Disabled people are under represented in law firms compared to the wider population. Only 3% of all lawyers and 4% of other staff have a disability. Government Labour Force Survey Analysis shows that 10% of working age adults in employment are disabled.

There is little difference overall between the proportion of disabled people in the solicitor/other lawyers group and in the partner group. However, within both there is a lower than average proportion of disabled people in larger firms (50 plus partners).

There are some differences by work type, with lower proportions of disabled people in firms doing corporate work (2%) and property work (2%).

Sexual orientation

Across all firms, 97% of all lawyers and other staff are heterosexual and although census figures suggest 1.5% of the general population is lesbian, gay or bisexual (LGB), Stonewall estimates this figure is more likely to be 5-7%.

There is little difference overall, between the LGB population for solicitors/other lawyers and for partners. There were small differences by firm size, with slightly more gay men in larger firms compared to smaller ones.

Religion and belief

Overall, Christians formed the largest proportion of all lawyers at 54%. Those who had no religion or belief (including atheists) formed the second largest group at 28%. The next largest religious groups were Muslims (8%) and Jewish people (3%).

Social mobility

We have used attendance at a fee paying school and whether someone was the first in their generation to attend university, as a proxy for social mobility in this survey.

Attendance at fee paying schools

There is a significant gap between lawyers and the general population, as 22% of all lawyers attended fee paying schools, compared with 7% in the general population (according to research by the Independent Schools Council in 2015) . The other staff group mirrors the general population.

There are also notable differences between partners (26%) and the solicitors/other lawyers (19%) who went to fee paying schools. The gap is higher still for partners in the larger firms - 37% (50 plus partners) compared with 23% (2 to 5 partners).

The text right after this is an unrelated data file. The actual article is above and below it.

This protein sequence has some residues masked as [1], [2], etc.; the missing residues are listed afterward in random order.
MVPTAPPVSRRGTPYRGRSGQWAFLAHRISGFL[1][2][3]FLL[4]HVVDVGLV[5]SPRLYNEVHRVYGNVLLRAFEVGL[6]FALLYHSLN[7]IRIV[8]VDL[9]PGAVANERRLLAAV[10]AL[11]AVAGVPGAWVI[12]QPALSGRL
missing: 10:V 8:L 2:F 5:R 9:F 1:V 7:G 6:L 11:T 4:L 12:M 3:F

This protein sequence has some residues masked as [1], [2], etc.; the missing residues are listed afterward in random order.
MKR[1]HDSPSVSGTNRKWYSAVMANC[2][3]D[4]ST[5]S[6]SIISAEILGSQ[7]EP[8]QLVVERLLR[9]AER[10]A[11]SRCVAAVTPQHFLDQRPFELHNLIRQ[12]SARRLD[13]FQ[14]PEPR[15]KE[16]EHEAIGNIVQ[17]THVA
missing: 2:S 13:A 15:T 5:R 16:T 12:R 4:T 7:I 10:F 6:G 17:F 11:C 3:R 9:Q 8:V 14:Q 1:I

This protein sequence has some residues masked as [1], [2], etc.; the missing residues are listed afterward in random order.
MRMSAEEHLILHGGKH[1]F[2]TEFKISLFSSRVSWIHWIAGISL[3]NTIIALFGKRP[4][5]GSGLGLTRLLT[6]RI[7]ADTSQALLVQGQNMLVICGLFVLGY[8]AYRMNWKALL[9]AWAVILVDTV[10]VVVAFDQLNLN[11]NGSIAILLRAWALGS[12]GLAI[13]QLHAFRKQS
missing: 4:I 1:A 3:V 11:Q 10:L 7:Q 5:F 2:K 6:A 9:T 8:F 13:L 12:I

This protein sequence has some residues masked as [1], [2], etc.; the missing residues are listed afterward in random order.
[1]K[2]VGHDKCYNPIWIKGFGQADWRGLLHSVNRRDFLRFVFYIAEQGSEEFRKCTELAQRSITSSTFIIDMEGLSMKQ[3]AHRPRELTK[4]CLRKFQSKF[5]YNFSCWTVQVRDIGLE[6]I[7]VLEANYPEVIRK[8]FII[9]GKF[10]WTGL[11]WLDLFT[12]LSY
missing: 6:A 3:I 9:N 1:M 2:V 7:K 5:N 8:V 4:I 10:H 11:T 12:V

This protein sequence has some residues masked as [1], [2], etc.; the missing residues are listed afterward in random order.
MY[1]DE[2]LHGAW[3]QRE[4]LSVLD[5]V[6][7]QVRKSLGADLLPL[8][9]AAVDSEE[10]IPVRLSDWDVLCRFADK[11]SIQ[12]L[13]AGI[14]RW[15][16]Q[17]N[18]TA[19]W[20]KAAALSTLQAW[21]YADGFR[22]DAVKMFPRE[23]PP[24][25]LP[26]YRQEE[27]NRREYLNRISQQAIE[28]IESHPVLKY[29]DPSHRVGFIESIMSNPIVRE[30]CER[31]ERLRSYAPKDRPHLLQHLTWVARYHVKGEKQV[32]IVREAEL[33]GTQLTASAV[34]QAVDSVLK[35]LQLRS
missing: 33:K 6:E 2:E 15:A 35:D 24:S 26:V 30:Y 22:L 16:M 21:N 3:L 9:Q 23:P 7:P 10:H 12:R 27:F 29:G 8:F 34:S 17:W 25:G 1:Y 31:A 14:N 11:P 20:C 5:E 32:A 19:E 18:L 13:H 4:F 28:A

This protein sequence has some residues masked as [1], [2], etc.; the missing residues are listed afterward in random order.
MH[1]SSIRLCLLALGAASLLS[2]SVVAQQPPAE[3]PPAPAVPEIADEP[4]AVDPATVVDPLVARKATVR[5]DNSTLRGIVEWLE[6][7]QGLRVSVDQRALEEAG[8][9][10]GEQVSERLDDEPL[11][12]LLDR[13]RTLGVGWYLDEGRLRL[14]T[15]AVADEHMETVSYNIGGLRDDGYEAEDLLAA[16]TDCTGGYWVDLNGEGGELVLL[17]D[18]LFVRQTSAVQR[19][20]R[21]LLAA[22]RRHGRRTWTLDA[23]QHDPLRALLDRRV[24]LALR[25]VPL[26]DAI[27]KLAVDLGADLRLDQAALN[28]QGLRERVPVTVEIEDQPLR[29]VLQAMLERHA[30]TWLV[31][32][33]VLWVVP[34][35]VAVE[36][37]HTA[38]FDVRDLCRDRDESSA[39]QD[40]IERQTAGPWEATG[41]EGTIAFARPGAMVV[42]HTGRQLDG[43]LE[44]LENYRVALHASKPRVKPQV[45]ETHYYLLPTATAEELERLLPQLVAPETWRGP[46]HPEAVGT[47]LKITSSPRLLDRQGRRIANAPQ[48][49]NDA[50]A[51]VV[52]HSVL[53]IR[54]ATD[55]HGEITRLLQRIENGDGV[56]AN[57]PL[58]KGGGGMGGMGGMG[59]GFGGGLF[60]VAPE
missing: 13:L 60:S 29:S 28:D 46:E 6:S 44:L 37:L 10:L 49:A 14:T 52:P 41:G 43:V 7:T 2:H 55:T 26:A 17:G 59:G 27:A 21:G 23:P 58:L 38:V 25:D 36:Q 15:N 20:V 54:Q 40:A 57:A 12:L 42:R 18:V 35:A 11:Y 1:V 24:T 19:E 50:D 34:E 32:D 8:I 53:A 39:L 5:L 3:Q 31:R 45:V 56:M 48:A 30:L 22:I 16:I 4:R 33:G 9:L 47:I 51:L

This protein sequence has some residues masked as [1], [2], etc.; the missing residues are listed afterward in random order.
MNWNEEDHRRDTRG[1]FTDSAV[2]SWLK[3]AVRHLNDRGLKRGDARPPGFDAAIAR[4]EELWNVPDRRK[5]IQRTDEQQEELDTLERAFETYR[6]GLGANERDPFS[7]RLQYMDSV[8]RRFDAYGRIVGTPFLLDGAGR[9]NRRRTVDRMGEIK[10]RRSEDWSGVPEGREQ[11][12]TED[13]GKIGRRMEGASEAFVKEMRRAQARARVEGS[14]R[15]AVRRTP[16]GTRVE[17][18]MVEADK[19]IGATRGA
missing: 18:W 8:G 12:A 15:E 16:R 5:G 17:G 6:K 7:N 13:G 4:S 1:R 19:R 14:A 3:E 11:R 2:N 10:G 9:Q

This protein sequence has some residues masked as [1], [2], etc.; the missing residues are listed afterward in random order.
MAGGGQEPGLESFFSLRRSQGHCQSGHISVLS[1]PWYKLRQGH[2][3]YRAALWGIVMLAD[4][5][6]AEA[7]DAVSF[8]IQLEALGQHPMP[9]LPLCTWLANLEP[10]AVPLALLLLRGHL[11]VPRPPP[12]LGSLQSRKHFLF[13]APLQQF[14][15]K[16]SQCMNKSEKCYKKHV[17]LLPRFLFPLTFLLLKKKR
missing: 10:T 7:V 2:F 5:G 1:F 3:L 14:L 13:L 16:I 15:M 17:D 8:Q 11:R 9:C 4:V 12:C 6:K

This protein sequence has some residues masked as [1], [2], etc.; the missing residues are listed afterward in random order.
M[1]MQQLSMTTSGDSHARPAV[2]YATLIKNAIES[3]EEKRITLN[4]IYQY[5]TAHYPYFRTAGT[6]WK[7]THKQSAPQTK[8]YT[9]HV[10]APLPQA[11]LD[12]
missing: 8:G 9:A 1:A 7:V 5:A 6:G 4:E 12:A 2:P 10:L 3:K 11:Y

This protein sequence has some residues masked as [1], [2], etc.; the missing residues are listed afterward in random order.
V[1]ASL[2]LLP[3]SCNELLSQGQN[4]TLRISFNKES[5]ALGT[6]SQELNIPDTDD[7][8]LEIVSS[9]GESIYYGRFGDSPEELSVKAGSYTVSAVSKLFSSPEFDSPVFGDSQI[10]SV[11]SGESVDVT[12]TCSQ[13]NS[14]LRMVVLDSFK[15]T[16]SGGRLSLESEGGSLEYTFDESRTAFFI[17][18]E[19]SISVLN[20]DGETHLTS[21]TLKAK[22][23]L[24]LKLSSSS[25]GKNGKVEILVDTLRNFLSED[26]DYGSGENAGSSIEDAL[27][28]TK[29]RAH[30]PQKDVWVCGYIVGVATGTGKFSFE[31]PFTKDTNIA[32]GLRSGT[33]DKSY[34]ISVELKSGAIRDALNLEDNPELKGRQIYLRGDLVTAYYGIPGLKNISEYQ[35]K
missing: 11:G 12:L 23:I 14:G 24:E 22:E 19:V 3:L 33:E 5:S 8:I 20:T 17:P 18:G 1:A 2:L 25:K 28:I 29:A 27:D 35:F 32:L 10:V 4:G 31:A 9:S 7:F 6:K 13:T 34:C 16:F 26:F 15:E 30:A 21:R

Compared to 2014, there is a very slight decrease in the proportion of lawyers attending fee paying school - 4% fewer solicitor/other lawyers and 3% for partners.

The difference increases when we look at work type, with a higher proportion of all lawyers in corporate firms (33%) who attended these schools and a lower proportion in criminal firms (16%).

First generation in the family to attend university

In contrast, a higher proportion of partners were the first generation in their family to attend university (60%), compared to 49% of solicitors/other lawyers.

Partners in smaller firms are more likely to have been the first generation (60%) than those in larger firms (53%).


The majority of all lawyers are between 25 and 34 (32%) - partners tend to be over 45 and solicitors/other lawyers under this age. This reflects the average career pattern of solicitors and when they might expect to become partners in a firm.

There is an over representation of older solicitors who are sole practitioners. 37% of sole practitioners (partners in 0-1 partner firms) are 55 or over compared to 17% of partners in the largest firms (50 plus partners).

Caring responsibilities

A third of all lawyers have primary caring responsibilities for children. It is slightly higher for partners (33%) than solicitors/other lawyers (32%).These differences are exaggerated when we look at work type and size:

  • For corporate law firms, 39% of partners and 22% of solicitors have caring responsibilities
  • In firms with 5+ branches, it is 40% for partners and 31% for solicitors;
  • In firms with 50+ partners, it is 38% for partners and 27% for solicitors.


1. Corporate work includes financial advice, debt collection bankruptcy and insolvency.

2. Private client includes work for private individuals covering children, consumer, matrimonial, immigration, mental health, social welfare, wills and probate.